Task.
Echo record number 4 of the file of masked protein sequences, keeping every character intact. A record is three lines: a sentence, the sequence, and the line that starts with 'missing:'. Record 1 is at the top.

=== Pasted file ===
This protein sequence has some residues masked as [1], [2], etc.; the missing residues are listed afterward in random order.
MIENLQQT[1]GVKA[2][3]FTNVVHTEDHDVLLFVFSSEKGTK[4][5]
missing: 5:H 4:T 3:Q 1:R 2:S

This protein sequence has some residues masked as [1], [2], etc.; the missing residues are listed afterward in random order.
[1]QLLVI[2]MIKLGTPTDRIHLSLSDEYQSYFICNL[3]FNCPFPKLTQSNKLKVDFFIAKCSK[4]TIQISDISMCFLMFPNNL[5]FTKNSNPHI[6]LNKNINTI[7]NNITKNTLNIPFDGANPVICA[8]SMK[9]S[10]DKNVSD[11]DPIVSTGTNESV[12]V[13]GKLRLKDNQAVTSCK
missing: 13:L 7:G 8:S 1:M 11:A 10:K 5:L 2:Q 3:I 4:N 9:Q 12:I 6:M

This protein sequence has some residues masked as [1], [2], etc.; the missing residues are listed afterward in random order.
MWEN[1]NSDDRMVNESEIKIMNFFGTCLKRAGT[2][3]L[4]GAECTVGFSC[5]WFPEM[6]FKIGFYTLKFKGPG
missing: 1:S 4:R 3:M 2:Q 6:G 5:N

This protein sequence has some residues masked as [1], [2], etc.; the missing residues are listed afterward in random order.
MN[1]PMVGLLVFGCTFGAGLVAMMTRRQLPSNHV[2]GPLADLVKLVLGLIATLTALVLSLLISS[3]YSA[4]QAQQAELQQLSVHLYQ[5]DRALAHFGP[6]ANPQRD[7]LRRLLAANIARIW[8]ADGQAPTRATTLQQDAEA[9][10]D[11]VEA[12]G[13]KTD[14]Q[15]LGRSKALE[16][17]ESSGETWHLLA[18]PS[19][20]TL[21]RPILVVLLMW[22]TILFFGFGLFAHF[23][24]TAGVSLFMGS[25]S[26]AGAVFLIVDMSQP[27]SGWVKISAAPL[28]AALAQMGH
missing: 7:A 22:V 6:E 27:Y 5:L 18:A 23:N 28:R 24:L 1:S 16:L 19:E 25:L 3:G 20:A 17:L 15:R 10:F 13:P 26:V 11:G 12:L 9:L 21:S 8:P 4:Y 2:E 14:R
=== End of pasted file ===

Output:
This protein sequence has some residues masked as [1], [2], etc.; the missing residues are listed afterward in random order.
MN[1]PMVGLLVFGCTFGAGLVAMMTRRQLPSNHV[2]GPLADLVKLVLGLIATLTALVLSLLISS[3]YSA[4]QAQQAELQQLSVHLYQ[5]DRALAHFGP[6]ANPQRD[7]LRRLLAANIARIW[8]ADGQAPTRATTLQQDAEA[9][10]D[11]VEA[12]G[13]KTD[14]Q[15]LGRSKALE[16][17]ESSGETWHLLA[18]PS[19][20]TL[21]RPILVVLLMW[22]TILFFGFGLFAHF[23][24]TAGVSLFMGS[25]S[26]AGAVFLIVDMSQP[27]SGWVKISAAPL[28]AALAQMGH
missing: 7:A 22:V 6:E 27:Y 5:L 18:A 23:N 28:R 24:L 1:S 16:L 19:E 25:L 3:G 20:A 17:L 15:R 10:F 13:P 26:V 11:G 12:L 9:L 21:S 8:P 4:Y 2:E 14:R